I’ve written twice before about funky medical words – once in first year, with Commonest Erythematous Palpation, and once at the end of second year with A Lexical Update. As I hit the big orange “CERTIFY” button on the rank list page last week, I realized that there is a completely different dictionary for the fourth year medical student.
As useless extra hands in the hospital go, we have basically completed our penance and have become experts in the Med Student Daily Apologia For Being An Idiot. In celebration, many of us – yours truly included – took huge chunks of time off to apply for and interview at residency programs. The process, while fun and exhausting and replete with enormous amounts of Netflix binge-watching, also generated a lexicon all on its own. Continue reading
I have three interviews left before I have only to sit down in an echo chamber and perform the mental equivalent of processing pasta dough – taking all the raw information and feelings from the last two months and distilling them down into a rank list.
It’s amusing, really, to think back on how things have changed since the September days of waiting anxiously by the computer for an interview to come in. This pregnant waiting period was only interrupted when disappointed by yet another CALL TO ACTION!, or alert about a very important lecture series where there will be FREE PIZZA if you will just RSVP, but that’s neither here nor there. Continue reading
As I wrote in PANIC! At the ERAS, the final step in obtaining a spot in a residency program is the Match. Like I mentioned, after all the interviews everyone’s preferences – and the preferences of all of the programs – go into a big computer and get processed through some algorithm, which somehow pops out a “best match.” This process is administered by one central service, called the National Resident Matching Program, or NRMP, so they control everything from start to finish. Continue reading
ERAS is in, my away rotations are done, and I’m stuck here waiting for interview invitations along with the other 100% of 4th year medical students. Well, except the two loudly proclaiming to all who will listen, “I HAVE SO MANY INVITES GUYS SO MANY INVITES!”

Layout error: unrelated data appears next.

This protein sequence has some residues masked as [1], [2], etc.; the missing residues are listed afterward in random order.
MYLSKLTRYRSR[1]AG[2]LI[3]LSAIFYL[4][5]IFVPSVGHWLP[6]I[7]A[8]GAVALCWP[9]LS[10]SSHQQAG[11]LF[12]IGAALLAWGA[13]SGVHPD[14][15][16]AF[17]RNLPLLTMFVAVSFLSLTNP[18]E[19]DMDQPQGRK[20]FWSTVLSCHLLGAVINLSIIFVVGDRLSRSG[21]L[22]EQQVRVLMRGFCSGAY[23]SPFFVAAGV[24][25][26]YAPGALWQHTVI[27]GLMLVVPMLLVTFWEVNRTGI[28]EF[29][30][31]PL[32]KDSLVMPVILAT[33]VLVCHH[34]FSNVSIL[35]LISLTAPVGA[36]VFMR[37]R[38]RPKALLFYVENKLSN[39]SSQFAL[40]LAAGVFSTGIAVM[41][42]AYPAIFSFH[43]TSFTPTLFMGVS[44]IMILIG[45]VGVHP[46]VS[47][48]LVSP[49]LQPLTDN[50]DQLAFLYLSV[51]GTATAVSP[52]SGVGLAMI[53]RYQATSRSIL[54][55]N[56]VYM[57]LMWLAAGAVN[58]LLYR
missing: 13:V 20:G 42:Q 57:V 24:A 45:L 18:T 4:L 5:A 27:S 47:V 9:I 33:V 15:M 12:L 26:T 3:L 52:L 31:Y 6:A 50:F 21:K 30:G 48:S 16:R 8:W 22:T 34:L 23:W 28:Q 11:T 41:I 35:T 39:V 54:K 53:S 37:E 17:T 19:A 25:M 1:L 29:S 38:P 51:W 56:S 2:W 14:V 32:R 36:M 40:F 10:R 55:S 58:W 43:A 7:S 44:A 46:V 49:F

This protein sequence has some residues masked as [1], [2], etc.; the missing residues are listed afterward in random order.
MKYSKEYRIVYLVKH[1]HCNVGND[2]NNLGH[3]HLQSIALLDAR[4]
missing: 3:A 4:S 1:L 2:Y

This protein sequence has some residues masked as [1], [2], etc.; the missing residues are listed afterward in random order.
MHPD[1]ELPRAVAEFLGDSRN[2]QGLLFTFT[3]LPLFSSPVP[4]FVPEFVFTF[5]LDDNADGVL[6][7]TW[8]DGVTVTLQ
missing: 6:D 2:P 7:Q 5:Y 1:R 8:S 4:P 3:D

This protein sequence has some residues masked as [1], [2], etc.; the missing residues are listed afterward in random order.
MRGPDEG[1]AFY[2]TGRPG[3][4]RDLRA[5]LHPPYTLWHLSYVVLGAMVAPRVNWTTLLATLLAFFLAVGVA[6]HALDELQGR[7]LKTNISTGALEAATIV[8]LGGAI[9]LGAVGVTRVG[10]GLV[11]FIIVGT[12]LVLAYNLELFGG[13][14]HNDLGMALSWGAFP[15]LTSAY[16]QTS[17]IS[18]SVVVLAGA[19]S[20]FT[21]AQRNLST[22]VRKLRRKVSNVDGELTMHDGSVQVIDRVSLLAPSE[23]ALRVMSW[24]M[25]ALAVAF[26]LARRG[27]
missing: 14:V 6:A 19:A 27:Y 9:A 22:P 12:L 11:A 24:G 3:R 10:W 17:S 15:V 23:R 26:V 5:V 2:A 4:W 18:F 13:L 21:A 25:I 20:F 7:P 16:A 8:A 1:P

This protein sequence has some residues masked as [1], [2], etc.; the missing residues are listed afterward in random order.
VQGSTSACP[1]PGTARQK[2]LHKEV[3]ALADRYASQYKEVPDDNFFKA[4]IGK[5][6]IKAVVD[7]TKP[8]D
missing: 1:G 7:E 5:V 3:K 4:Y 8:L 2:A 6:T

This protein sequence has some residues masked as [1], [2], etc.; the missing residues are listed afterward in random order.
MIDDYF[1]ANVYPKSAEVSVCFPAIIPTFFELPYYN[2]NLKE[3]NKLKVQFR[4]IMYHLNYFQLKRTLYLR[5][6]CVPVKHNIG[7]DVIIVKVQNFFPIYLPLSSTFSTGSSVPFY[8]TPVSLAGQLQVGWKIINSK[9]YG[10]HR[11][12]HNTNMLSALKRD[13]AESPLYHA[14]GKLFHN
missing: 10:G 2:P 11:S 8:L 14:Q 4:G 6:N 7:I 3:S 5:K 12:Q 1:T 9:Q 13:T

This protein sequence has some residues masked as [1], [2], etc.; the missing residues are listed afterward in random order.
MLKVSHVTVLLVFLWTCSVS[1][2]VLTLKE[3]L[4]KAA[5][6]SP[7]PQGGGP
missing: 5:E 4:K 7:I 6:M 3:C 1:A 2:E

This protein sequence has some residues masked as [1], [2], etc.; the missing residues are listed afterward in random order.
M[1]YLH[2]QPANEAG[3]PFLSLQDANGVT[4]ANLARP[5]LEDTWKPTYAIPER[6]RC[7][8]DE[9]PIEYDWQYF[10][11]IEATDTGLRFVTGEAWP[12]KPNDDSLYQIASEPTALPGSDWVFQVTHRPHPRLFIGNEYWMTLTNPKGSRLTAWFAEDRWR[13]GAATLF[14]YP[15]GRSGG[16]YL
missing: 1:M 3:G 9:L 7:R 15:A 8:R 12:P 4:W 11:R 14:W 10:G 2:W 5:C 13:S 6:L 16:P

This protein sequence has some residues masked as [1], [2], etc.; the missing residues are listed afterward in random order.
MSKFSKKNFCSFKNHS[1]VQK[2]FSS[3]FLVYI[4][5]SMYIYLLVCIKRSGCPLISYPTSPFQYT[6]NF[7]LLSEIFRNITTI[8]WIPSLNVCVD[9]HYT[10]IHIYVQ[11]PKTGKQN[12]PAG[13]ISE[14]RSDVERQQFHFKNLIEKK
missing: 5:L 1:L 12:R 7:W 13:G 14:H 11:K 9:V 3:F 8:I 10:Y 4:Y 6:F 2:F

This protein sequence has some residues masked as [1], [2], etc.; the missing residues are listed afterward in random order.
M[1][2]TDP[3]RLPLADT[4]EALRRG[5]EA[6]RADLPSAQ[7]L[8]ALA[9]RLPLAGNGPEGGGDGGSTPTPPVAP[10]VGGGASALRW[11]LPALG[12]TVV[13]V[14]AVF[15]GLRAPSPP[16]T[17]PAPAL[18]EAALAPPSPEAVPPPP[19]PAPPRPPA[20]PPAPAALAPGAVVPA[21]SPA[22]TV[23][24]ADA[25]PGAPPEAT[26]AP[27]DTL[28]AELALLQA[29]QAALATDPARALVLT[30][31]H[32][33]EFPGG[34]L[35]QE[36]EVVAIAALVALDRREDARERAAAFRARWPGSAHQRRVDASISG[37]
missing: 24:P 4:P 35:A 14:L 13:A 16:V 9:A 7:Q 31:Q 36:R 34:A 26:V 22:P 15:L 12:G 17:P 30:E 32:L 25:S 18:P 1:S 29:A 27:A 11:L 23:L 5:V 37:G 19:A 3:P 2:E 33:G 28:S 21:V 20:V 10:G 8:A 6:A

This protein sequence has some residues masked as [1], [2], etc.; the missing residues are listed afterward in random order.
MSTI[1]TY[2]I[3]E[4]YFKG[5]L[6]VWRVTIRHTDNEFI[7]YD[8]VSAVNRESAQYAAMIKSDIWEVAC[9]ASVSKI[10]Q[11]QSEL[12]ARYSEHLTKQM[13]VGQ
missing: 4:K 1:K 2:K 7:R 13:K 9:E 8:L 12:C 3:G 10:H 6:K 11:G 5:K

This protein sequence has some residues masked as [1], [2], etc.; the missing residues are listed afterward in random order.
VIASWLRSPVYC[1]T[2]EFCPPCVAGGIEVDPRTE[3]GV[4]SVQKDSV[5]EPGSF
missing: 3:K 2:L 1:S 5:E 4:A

You know who you are. Continue reading
The inspiration for this blog, originally, was family – in particular, the Bringers of Life and their respective bringers of life. No, this is not an ode to a special love of family; I was really, really tired of explaining the medical school application process to everyone with my last name over and over again.
So I started writing down my explanations online – postbac program to knock out requirements, MCAT, complicated multi-stage application, interviews, second looks – and sending out links to spare myself. It’s been more than five years since my first post.
Sometime late this week, I will submit my application for residency. In case you haven’t figured it out yet, I’ll be applying to “match” in emergency medicine. The process is long, confusing, tortuous (in multiple definitions of the word), and culminates in Match Day. For those of you already in medicine, this post might be kind of boring. I will thus use far more GIFs than normal to keep you interested.
For everyone else, welcome to the madness that is the residency application. Continue reading
Okay I know I stole the title from a Michael Pollan book; it’ll make sense in a minute. Hang on.
When you apply to college, you write your personal statement. It should be powerful, well-written, interesting, full of your personality, and should catch the eye of the reader – and as everyone always tells you, the reader is seeing hundreds of these each day. Be spectacular. Good luck: it is the most important essay you will write in your life. Continue reading